Whoever becomes the next leader of Saudi Arabia will face unique and trying challenges. The chaos plaguing Iran today poses a number of complications for the kingdom. The Saudi leadership is nervous about the recent events, worried by the possibility of revolutionary change as well as the consolidation of power under Iranian hardliners.
U.S.-Saudi relations would face serious obstacles under Nayef, a difficult man to work with and reputedly close to conservative clerics. Also, he has spoken out against democratic elections, since he views the direct appointment of officials as a safer option. In addition, Nayef would likely reverse some of Abdullah's reform measures, and it is already apparent since Nayef's recent appointment that the king's reform agenda has lost momentum.
Understanding how Saudi succession affects U.S. regional policies is critical, particularly because U.S.-Saudi relations are improving after years of tension following the September 11 attacks. After the 2003 bombings in Riyadh, the ambassador ordered the departure from Saudi Arabia of all but the most essential U.S. foreign service officers and their dependants, a move that convinced many U.S. businesses to diminish their presence in the kingdom. Saudi leaders were upset with this order, concluding that the United States did not consider Saudi Arabia adequately secure.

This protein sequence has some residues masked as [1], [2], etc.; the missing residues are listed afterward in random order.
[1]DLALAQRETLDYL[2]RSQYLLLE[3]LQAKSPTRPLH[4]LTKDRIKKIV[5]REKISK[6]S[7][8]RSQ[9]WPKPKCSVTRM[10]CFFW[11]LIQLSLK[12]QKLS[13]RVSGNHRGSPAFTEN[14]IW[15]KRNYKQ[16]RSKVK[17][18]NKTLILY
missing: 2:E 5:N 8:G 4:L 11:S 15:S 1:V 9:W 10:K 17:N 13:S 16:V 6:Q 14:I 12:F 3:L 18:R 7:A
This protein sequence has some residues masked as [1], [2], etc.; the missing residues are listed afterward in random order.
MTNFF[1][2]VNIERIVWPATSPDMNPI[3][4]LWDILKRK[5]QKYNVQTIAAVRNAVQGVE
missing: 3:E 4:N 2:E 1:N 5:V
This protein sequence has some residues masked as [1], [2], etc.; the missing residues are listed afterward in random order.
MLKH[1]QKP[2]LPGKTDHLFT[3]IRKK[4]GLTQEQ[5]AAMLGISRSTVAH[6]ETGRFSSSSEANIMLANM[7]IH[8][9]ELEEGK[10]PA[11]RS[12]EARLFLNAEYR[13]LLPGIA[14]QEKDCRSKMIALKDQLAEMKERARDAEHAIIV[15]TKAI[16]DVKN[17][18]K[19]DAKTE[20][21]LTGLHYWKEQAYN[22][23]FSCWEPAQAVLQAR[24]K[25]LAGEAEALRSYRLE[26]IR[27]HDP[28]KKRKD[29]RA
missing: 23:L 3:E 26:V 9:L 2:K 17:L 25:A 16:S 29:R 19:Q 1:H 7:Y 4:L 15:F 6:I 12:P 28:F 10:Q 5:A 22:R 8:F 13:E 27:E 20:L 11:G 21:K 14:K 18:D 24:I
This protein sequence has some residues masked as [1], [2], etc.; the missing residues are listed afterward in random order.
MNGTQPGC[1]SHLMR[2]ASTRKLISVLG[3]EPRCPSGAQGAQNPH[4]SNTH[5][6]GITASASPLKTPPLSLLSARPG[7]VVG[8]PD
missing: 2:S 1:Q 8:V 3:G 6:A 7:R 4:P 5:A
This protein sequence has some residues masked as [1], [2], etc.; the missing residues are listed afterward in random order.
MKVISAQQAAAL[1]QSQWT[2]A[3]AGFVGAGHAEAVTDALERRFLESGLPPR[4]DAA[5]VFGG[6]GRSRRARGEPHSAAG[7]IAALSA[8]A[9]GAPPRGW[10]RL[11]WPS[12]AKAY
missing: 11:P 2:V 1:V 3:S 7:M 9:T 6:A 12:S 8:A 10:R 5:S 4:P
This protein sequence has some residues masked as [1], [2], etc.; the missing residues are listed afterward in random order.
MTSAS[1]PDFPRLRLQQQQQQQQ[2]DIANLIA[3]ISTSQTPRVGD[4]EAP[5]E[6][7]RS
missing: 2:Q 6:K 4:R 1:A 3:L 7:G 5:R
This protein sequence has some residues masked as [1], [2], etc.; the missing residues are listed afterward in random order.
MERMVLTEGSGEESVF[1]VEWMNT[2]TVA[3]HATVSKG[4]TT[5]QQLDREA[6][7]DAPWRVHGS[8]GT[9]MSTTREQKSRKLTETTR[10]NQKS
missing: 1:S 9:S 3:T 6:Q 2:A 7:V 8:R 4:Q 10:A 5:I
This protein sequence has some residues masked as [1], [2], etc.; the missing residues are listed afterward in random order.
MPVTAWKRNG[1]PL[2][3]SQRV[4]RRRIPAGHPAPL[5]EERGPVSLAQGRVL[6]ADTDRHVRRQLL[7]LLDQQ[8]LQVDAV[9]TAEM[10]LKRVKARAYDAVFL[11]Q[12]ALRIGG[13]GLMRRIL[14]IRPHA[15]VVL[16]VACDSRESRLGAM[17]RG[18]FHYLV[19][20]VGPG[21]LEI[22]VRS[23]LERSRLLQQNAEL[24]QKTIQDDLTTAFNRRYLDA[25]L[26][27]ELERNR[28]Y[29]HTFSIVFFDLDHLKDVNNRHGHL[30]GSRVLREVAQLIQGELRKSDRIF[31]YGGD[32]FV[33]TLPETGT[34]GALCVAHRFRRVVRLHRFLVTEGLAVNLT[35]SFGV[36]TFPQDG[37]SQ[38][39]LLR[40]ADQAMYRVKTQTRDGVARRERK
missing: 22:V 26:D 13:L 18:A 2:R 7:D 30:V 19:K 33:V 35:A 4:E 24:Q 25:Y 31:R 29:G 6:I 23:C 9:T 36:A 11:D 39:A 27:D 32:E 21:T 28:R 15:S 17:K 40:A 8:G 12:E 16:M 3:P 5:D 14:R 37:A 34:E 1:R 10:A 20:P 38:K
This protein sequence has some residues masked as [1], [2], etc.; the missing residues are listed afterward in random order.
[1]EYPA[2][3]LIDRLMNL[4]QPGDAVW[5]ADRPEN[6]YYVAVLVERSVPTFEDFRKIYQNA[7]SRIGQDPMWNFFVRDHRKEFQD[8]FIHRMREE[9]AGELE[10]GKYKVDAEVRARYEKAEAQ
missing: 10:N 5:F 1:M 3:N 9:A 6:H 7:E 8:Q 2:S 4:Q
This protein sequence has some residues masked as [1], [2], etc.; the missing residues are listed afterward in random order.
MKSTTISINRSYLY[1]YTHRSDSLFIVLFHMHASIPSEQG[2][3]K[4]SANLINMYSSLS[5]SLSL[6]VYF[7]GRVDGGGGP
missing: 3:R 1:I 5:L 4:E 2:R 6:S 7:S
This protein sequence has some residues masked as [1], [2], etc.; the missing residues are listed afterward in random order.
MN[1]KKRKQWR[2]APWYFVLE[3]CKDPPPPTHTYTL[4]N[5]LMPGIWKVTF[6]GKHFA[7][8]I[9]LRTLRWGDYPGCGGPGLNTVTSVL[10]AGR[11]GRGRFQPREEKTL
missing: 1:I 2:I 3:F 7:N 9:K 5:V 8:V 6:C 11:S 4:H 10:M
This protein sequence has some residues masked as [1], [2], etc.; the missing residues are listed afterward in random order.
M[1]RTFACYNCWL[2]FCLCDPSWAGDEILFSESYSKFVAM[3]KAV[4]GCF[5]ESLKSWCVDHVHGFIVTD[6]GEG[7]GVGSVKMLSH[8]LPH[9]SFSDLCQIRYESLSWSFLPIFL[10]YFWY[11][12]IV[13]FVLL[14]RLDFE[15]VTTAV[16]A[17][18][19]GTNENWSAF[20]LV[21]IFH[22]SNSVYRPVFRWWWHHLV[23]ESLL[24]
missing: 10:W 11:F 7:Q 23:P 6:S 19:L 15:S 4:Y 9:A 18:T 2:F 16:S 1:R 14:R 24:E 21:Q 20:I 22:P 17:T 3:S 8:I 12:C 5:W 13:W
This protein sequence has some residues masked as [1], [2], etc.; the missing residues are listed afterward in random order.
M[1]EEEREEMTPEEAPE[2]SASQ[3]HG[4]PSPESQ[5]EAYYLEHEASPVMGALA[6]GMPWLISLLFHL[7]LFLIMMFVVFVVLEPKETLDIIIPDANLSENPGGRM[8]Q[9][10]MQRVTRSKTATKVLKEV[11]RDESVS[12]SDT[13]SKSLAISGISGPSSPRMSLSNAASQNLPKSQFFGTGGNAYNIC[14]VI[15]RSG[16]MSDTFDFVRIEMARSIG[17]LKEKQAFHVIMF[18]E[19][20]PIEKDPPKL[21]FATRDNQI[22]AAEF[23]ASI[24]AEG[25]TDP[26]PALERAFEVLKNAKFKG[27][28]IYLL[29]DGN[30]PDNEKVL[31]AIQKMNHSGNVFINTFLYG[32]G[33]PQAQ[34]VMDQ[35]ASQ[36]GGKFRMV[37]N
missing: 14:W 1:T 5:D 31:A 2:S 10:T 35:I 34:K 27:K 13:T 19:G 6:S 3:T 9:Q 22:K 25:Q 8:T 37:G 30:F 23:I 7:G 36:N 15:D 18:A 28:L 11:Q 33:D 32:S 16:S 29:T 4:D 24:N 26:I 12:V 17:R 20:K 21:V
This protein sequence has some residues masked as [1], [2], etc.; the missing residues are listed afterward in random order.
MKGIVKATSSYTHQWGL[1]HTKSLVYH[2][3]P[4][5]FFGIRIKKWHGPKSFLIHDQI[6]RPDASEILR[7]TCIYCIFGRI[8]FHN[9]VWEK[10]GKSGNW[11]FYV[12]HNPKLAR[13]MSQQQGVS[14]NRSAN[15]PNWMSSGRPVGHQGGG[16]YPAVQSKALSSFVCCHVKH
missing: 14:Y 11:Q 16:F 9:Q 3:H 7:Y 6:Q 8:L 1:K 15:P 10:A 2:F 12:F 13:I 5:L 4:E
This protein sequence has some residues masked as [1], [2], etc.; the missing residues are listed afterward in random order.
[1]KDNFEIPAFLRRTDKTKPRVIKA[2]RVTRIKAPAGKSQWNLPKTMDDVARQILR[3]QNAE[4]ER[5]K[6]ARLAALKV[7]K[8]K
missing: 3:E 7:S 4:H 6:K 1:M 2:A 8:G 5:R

In response, Saudi officials, led by Nayef, have taken down a number of terrorist cells in the last few years, ones that the kingdom did not even admit the existence of in 2001. These achievements have proven that Nayef is capable of being in charge of the country's security.
Despite U.S. concerns over Saudi succession, the next Saudi king -- whoever he is -- will likely maintain the country's current positions on many issues, notwithstanding past public statements. Before becoming king, Abdullah was thought to be completely against the U.S. invasion of Iraq; this, however, was not the case. Riyadh provided essential support to the United States during the war and proved that "necessity does lead to some accommodations from time to time." As politically experienced individuals move to the foreground, Saudi Arabia is likely to be fairly stable regardless of the line of succession.
In light of the situation in Iran, however, Saudi Arabia may be forced to accept certain changes, or at the very least, come to certain realizations. The kingdom's leaders are aware that losing touch with religion could affect popular support for the monarchy. A revolutionary movement or the strengthening of Iranian hardliners would likely make the Saudis very nervous. But whatever transpires in Iran, Saudi Arabia's new leadership will attempt to balance its own power in the Middle East.
Going forward, although Saudi Arabia will likely continue to view the United States as a key foreign ally, the next Saudi leadership will probably prioritize strengthening diplomatic ties with other world actors instead of investing solely in its relationship with the United States.
President Barack Obama made the right choice in traveling to Saudi Arabia before his recent speech in Cairo. Because business in the Middle East is often conducted on a personal basis, Obama's cultivation of personal ties with the Saudi leadership will gain him trust and could further strategic achievements.
This rapporteur's summary was prepared by Stephanie Papa.